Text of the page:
WASHINGTON (April 14, 2014) – The Information Technology Agreement (ITA), which reduces tariffs on a range of information and communications technology (ICT) goods, has been one of the most commercially successful trade agreements ever undertaken, helping to boost worldwide ICT trade from $1.2 trillion in 1996, when the agreement took effect, to over $5 trillion in 2014. It has also been a key factor in the growth of the Chinese economy. Since 1996, China’s ICT exports have grown 30 percent annually, reaching $554 billion in 2012, making the nation the world’s largest exporter of ICT goods.
Unfortunately, despite these benefits, the Chinese government has thus far balked at a robust expansion of the ITA, which would comprehensively update the agreement to include a host of new electronic products and components that are currently subject to a range of tariffs which reduce global ICT diffusion and inhibit free trade. How ITA Expansion Benefits the Chinese and Global Economies, a report by the Information Technology and Innovation Foundation (ITIF), argues that the Chinese government should rethink its current policies and embrace an expanded ITA, particularly given the positive impacts an updated agreement would have on Chinese innovation and trade.
“It is clear that all partner nations, including China, have benefited greatly from membership in the ITA,” notes Stephen Ezell, Senior Analyst with ITIF and author of the report. “However, numerous products and components are not covered under the current agreement and the pact must be expanded to address the IT transformation that has occurred over the last 18 years. Otherwise, we risk reducing global ICT trade and the economic growth and innovation that goes with it.”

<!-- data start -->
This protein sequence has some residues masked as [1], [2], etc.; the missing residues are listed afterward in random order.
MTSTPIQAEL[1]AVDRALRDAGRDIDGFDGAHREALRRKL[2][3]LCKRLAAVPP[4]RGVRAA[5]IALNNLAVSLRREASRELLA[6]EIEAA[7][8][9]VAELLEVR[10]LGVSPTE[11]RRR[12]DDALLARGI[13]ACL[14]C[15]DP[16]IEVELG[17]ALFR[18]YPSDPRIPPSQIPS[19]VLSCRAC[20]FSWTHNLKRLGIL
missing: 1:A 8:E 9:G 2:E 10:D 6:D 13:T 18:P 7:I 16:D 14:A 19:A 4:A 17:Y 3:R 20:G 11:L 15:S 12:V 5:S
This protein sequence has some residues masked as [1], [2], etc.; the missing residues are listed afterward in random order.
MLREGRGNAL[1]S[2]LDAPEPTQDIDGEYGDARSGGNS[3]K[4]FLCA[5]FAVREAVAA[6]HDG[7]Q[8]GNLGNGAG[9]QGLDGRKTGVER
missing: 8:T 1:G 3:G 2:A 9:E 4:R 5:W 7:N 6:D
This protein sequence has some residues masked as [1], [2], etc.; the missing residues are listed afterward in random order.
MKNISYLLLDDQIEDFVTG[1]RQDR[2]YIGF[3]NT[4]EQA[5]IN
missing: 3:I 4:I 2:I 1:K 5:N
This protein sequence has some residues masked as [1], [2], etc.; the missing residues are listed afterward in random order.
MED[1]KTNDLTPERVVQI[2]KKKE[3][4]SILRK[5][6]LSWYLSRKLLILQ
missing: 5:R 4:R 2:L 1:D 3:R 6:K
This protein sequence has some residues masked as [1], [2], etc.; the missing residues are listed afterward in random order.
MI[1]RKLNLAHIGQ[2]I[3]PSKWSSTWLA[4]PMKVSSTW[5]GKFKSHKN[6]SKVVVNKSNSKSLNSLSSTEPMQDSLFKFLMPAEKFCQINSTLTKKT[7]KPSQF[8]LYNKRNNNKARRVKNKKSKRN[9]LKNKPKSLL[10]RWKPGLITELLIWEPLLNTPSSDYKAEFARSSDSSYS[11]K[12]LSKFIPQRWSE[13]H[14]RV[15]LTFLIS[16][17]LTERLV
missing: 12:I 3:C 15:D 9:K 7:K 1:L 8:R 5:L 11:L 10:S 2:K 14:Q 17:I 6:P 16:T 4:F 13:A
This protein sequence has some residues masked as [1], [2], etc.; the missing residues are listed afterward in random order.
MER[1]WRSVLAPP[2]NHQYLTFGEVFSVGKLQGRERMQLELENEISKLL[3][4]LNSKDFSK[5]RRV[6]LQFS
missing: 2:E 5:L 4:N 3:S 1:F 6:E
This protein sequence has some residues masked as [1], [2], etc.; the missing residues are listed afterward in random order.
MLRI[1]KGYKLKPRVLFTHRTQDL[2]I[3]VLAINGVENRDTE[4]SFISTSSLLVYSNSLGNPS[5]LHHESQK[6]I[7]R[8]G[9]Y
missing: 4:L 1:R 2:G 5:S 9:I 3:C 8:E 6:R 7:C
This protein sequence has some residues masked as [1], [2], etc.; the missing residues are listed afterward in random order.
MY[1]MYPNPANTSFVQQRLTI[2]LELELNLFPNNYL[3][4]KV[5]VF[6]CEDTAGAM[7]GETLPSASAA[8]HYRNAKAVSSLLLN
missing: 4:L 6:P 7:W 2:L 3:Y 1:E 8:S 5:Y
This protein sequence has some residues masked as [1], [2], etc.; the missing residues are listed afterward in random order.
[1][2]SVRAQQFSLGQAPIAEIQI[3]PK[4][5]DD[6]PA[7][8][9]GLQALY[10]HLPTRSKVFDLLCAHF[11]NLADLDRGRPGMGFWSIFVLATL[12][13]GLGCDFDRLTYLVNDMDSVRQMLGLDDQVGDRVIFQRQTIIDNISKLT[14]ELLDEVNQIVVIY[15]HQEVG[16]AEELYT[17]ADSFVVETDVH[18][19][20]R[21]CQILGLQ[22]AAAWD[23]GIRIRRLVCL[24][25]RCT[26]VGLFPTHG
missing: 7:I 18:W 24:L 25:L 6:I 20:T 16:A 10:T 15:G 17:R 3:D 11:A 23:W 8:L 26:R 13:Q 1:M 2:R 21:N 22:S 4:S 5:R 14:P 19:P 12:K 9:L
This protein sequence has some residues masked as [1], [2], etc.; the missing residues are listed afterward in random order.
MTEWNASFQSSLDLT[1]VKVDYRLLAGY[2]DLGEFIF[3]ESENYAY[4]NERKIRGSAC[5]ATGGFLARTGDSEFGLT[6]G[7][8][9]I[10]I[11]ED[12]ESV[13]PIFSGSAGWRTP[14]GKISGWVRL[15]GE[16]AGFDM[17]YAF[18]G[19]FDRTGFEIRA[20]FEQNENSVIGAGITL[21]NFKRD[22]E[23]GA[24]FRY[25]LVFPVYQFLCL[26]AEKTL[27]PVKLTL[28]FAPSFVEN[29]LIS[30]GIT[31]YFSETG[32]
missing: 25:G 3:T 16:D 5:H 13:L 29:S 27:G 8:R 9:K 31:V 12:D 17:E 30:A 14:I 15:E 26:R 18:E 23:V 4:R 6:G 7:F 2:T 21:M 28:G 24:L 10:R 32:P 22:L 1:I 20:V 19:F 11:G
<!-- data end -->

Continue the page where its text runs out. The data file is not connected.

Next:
The report examines how ICTs have become a central driver of economic growth and articulates how ITA expansion will further benefit the global economy and increase trade in ICT products. It also addresses several misgivings Chinese officials have expressed regarding ITA expansion—notably that expansion may threaten nascent indigenous Chinese manufacturing industries and may result in lost tariff income—explaining why these concerns are outweighed by the long term benefits a robust ITA expansion provides.
“ITA expansion can be a win-win for all partner nations and we urge the Chinese government to reassess its current decision making, return to the bargaining table and conclude a comprehensive ITA expansion,” Ezell adds.
Read the report.
The Information Technology and Innovation Foundation (ITIF) is a non-profit, non-partisan think tank whose mission is to formulate and promote public policies to advance technological innovation and productivity internationally, in Washington, and in the states. Recognizing the vital role of technology in ensuring prosperity, ITIF focuses on innovation, productivity, and digital economy issues. Learn more at www.itif.org.